Monday, August 29, 2016

cottage bliss

I’m in paradise – sitting on a deck in the sun on an island in the Muskokas. When my friend, neighbour and student Ruth read about our unfortunate cottage experience of a few weeks ago, she wrote to invite me to her family cottage for a few days. I’ve heard about her country place for years – Ruth is in my home class and a wonderful writer – and this time, my time was clear and on Sunday morning, I got on the bus to Gravenhurst.

It’s now 8.30 a.m. Monday morning. I am surrounded by water and trees and rock and silence, complete silence. Though it can get noisy here too – the woodpecker’s call and hammering, the whirr of the hummingbird, and last night those noisy party-goers, five loons, dancing and singing in a splashing group just beyond our bit of rock. Thrilling, beautiful and so Canadian, I wanted to put my hand on my heart, as the Americans do at patriotic moments. But I did not, because I am Canadian.

The thing is that this cottage is isolated and incredibly quiet, accessible only by boat and on a big island with only one other family way on the other side, and yet full of creature comforts – fast wifi, for a start, how does the internet reach here?! Big comfortable sofas, bookshelves full of good books, magazines and newspapers, good coffee and great food, big comfortable beds – how well I slept last night, with a sweet wind flooding through the huge windows.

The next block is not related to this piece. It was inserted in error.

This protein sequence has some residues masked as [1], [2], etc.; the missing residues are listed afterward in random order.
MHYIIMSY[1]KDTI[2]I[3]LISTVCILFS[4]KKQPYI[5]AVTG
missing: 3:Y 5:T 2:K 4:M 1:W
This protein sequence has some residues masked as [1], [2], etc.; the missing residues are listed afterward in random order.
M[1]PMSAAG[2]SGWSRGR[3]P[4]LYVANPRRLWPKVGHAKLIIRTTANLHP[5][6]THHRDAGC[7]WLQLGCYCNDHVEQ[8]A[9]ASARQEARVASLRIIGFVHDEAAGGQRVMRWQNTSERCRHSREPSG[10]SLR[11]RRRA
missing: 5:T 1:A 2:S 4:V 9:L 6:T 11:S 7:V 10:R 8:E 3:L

I am a happy camper.

Only here till tomorrow, but today we are going to swim in the delicious lake, as we did yesterday, and kayak which believe it or not I’ve never done – yes, Canadian, never kayaked. But then, as perhaps I’ve mentioned, I’m not a cottage person. If I’d had a sublime retreat like this in my life, however, things would have been different.

Many many thanks to Ruth and Eric, who are not only perfect hosts, but very funny, and who have shown me why people do this. I’ve always wondered why people make such a point of fleeing the fascinating city. This morning, I thought, perhaps Canada is such a peaceful nation because so many of us have cottages. Regularly, we just sit and stare at water and breathe in pine. Very good for the soul. 

P.S. I do have to add that one reason it's so tranquil is because there are no small children here. No rushing after a one year old who's about to hurtle off the dock, or a 4 year old who is throwing toys into the lake to see if they'll sink. Just nice calm adults. I feel guilty saying so, I adore my grandchildren, but there are times it's nice they're with their parents.